Sunday at Augusta is when the stakes are the highest. It’s golf’s biggest stage, and you’re lucky if you haven’t missed the cut and had to pack your bags come Sunday.
But on Sunday at Augusta, starting the day with the lead is a curse.
In the history of The Masters tournament, only about half of the golfers with the lead heading into the final day of the tournament have come away with the green jacket.
This may not seem like a very impressive statistic at first glance. But it’s pretty remarkable when you consider how locked in each golfer must be for the first three rounds—the focus and poise needed to be better than 88 of the world’s best golfers in the world’s biggest tournament for three rounds—only to be statistically just as likely to lose your composure as you are to remain on top on the final day.
If you’re a casual fan of golf, you might recall Rory McIlroy’s collapse at The Masters in 2011. To this day, that one Sunday round at Augusta is the sole reason McIlroy’s closet is without a green jacket.
This year, Jordan Spieth pulled a Rory.
This collapse in particular was extraordinary. You might think it stings a little less because Spieth was the defending champ, but just looking at Spieth’s demeanor as he walked off the 18 th green empty handed, it surely felt like he’d never have a chance to win another one.
And to make matters worse, Spieth’s collapse wasn’t even about imploding in the final round—it was about imploding in the final-half of the final round.
Just a year after going 18-under for the tournament, tying Tiger Woods in 2002 for the all-time lowest total score recorded at the Masters, Spieth was well on his way to bringing another green jacket home to Texas.
Spieth headed to the 10 th tee with four consecutive birdies to his name. He led eventual winner Danny Willett by five strokes. Even the announcers were hinting that the tournament was all but over, making comments that could even make Willett’s family members start to lose faith.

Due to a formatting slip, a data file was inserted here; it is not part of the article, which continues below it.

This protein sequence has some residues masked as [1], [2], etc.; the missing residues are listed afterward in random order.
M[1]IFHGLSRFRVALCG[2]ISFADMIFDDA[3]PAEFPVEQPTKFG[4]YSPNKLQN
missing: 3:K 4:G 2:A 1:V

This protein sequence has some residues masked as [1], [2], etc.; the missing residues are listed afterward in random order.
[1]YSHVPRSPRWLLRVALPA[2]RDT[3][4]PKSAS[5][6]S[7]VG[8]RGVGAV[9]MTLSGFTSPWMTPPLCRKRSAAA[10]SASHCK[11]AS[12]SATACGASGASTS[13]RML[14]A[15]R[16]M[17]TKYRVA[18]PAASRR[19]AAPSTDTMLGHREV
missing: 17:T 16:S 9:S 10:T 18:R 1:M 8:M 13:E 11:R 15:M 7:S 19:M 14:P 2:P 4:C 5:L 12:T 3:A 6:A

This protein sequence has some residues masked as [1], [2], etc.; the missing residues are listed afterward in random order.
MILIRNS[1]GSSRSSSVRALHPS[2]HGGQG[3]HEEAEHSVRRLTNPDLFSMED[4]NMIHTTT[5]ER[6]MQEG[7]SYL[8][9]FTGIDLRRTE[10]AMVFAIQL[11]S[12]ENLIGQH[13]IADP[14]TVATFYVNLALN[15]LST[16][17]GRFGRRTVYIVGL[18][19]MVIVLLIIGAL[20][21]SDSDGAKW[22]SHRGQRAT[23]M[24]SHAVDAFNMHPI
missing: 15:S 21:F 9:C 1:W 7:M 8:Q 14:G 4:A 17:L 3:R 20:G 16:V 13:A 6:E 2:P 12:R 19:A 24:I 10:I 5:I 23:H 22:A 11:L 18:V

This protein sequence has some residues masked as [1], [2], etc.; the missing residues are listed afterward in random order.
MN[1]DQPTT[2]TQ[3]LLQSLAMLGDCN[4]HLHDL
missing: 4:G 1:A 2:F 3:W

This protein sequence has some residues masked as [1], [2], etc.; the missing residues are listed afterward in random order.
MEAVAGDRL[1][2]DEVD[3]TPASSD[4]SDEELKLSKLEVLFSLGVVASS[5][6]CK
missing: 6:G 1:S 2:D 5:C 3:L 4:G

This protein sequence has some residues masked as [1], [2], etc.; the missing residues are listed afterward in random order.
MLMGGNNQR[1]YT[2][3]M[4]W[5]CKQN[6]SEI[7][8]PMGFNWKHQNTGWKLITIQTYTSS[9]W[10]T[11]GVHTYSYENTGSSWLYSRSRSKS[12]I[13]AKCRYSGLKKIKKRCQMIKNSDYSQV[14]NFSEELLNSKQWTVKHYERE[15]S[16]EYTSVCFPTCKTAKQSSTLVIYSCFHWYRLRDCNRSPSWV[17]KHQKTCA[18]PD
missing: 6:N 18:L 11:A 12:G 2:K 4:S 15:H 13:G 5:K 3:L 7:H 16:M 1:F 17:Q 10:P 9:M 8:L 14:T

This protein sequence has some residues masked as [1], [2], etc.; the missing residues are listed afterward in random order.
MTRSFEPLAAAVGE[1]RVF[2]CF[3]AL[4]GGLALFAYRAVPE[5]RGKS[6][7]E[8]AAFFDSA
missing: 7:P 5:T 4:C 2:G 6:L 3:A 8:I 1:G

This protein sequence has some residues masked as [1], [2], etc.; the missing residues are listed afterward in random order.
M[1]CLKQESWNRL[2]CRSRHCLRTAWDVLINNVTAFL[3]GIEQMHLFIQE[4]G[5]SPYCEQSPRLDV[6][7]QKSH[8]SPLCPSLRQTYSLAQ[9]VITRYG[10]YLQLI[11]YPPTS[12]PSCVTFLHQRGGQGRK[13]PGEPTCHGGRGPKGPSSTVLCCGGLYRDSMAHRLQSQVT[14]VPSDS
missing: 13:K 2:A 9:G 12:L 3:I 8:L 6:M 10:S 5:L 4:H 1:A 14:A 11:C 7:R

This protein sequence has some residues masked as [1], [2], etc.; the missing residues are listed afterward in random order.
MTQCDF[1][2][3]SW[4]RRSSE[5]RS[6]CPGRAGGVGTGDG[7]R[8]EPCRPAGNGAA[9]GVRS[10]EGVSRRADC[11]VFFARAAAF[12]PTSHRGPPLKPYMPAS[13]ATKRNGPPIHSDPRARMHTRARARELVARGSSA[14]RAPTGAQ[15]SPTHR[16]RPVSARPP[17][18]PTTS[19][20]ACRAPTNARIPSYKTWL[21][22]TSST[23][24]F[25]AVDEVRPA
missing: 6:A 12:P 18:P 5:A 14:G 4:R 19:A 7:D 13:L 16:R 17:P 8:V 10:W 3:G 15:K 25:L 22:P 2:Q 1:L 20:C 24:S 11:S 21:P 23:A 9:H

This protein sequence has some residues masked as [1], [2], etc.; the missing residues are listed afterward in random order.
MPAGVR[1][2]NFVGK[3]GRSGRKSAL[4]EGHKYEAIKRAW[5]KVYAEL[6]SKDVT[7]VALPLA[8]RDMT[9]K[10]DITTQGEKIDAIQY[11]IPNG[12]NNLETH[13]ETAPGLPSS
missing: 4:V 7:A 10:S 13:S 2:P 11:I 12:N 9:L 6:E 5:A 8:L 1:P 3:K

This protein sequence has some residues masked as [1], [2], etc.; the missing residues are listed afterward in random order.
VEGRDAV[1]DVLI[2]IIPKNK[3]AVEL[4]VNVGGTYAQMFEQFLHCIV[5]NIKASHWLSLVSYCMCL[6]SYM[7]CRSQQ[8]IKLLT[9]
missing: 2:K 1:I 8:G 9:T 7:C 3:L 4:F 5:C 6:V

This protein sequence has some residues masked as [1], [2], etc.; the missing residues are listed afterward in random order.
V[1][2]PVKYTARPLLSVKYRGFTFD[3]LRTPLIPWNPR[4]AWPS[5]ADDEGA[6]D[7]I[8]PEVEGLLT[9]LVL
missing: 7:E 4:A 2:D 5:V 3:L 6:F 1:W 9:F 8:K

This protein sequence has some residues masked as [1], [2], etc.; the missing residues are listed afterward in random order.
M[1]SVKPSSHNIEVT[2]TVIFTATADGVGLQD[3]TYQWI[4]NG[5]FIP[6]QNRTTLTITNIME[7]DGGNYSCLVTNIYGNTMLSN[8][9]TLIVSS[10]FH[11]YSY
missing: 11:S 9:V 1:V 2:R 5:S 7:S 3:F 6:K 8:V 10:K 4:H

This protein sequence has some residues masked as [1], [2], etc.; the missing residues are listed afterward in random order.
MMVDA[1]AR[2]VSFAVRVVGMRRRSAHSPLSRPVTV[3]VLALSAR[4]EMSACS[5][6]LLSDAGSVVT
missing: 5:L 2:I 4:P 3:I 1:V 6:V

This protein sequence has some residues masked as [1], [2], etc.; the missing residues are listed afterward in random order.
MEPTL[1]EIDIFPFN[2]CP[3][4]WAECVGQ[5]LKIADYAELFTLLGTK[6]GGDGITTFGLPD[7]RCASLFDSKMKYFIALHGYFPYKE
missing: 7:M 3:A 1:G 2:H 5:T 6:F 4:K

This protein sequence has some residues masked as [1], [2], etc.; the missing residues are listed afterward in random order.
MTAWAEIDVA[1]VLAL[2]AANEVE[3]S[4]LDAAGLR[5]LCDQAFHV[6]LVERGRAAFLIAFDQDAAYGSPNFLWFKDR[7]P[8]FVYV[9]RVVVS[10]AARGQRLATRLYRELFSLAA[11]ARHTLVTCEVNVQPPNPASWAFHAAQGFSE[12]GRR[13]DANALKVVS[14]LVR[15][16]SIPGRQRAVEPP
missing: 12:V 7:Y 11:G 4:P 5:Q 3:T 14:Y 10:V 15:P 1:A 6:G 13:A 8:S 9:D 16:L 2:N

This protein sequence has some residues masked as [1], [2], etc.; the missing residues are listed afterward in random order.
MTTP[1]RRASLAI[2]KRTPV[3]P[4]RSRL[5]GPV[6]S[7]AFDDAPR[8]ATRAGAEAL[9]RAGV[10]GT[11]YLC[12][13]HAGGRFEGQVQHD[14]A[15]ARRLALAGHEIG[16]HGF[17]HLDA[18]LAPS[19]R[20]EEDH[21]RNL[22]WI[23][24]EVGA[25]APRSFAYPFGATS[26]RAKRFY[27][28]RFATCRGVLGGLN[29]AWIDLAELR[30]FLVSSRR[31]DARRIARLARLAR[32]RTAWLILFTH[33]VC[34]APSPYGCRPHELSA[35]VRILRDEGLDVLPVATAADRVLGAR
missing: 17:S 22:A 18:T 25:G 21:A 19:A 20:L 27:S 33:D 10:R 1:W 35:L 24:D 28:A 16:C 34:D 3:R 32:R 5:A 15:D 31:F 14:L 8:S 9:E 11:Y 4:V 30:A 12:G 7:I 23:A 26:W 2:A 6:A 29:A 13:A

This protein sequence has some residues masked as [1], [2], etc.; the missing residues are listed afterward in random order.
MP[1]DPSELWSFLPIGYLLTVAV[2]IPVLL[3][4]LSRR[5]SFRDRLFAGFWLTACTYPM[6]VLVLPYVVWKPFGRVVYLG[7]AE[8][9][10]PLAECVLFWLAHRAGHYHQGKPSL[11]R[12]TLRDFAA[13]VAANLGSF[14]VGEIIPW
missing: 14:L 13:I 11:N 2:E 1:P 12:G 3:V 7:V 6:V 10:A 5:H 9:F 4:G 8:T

Spieth bogeyed both 10 and 11, dropping his lead to just three shots.
With the lead still very much in hand, the wheels began to fall of as Spieth teed off on the par-3 13 th .
Putting not one, but two tee shots in the water, Spieth walked off the 12 th green with a one- shot deficit, recording a quadruple-bogey seven.
It was a self-inflicted blow that Spieth would never recover from. Spieth went on to finish tied for second in the tournament, trailing by three shots when it was all said and done.
Undoubtedly, if Spieth could have avoided the water on number 12, he would have continued full steam ahead to his second Masters victory in as many years.
The Masters is accustomed to the Sunday at Augusta collapse, but it was truly unbelievable to see such a composed and clutch world-class golfer choke so uncharacteristically right before our very eyes.
Blowing a 54-hole lead is bad enough, yet oddly common. Losing the lead after 63 holes is even worse.
But when the most shocking collapse in recent memory can all be blamed on two golf balls landing in the water—two measly swings of the golf club in a four-day tournament—it could be unimaginably difficult to recover from to rescue a golfer’s confidence.